General News Thu, 31 Oct 2013

Police outlaw human right abuses

DCOP Augustine Gyening, Ashanti Regional Police Commander, has re-affirmed the determination of the Ghana Police Service to deal with any personnel who is proven to indulge in human abuse in line with the Police Services' 'Zero tolerance stance'.

He explained that Articles 12 and 17 of the constitution explicitly espouse the Fundamental Human Rights of every citizen which must be protected at all times regardless of the perceived or real sexual orientation of the individual.

He indicated that items 9, 10 and 11 of the Ghana Police Code of Conduct/Ethics explicitly deal with issues relating to Discrimination, Torture, Violence and Treatment, and the Respect of Human Rights respectively.

According to the Police Commander, it is the obligation of Police Officers to ensure that suspects who come before them are treated with all civility, human dignity and respect they deserve and for that matter, personnel would be held accountable for the breach of any of these values, and entreated the instructors to instill these core values in trainees before they come into contact with the civilian public.

The Police Chief made the remarks at a sensitization workshop for Ghana Police Instructors on the New HIV Training Curriculum on HIV/AIDS, Stigma and Discrimination Reduction among key populations.

He stated that the curriculum was developed as far back as 2001 to train recruits and cadet officers on HIV and AIDS related topics, and expressed the hope that due to the changing circumstances of the AIDS epidemic, the current curriculum has been reviewed and issues such as Stigma and Discrimination, Gender Based Violence, Human Rights and violence against a significant section of the population feature prominently in the new syllabus.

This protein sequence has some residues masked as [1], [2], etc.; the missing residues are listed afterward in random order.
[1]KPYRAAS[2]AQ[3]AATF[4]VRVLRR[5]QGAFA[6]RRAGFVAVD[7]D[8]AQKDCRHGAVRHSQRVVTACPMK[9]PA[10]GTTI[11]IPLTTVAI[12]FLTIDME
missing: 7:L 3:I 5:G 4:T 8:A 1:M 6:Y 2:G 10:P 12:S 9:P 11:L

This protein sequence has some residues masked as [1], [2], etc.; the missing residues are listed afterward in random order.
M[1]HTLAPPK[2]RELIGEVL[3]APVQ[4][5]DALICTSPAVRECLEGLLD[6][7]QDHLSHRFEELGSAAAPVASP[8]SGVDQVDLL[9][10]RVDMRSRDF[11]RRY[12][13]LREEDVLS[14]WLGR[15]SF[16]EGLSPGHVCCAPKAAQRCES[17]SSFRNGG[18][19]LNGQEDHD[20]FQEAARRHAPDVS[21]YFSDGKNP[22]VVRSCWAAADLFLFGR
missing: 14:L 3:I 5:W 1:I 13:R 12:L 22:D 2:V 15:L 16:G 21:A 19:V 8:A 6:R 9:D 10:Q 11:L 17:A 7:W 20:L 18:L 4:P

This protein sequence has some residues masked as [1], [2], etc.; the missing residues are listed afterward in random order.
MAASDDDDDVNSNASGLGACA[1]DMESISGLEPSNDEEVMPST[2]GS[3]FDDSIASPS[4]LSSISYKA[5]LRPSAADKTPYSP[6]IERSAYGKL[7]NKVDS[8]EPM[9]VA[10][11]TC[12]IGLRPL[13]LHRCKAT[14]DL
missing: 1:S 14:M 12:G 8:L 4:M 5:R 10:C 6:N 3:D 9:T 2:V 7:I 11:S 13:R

This, he said, is to ensure that all trainees and serving policemen are abreast with these emerging issues and are better equipped with the requisite knowledge to address such issues in their line of duty.

He announced that regular in-service trainings would be organized periodically by the team from the Police AIDS Control Program at both the strategic levels and the middle levels so that these new issues are adequately addressed.

He revealed that most violent elements in society is ignorance, adding that the Police Service does not claim to know everything with regards to issues relating to Violence, Stigma and Discrimination and Human Rights abuse against key populations in Ghana.

"That is why they recognize the tremendous impact workshops such as this have on the overall attitude of their personnel and goes a long way to improve upon their day performance wherever they find themselves", he said.

He said there are rules and regulations binding the performance of their duties, and entreated the trainers at the workshop to come out with useful suggestions to inform the administration on how best they can reduce Human Rights abuses against marginalized groups and also improve upon their policing methods in that regard.

Chief Superintendent, Mr. Jones Bantari, noted that modern day's policing is to protect the right of the public and should not be reactive but proactive, and for that matter since 2001 there has been training to strengthen the current trend of stigmatization and discrimination of Human Rights and Gender Based violence, and when the new recruits come back from School, they become abreast the Human Rights issues to enable Ghana become the lead in modern Policing and be proactive to all those who come to them for their support.

Source: The Chronicle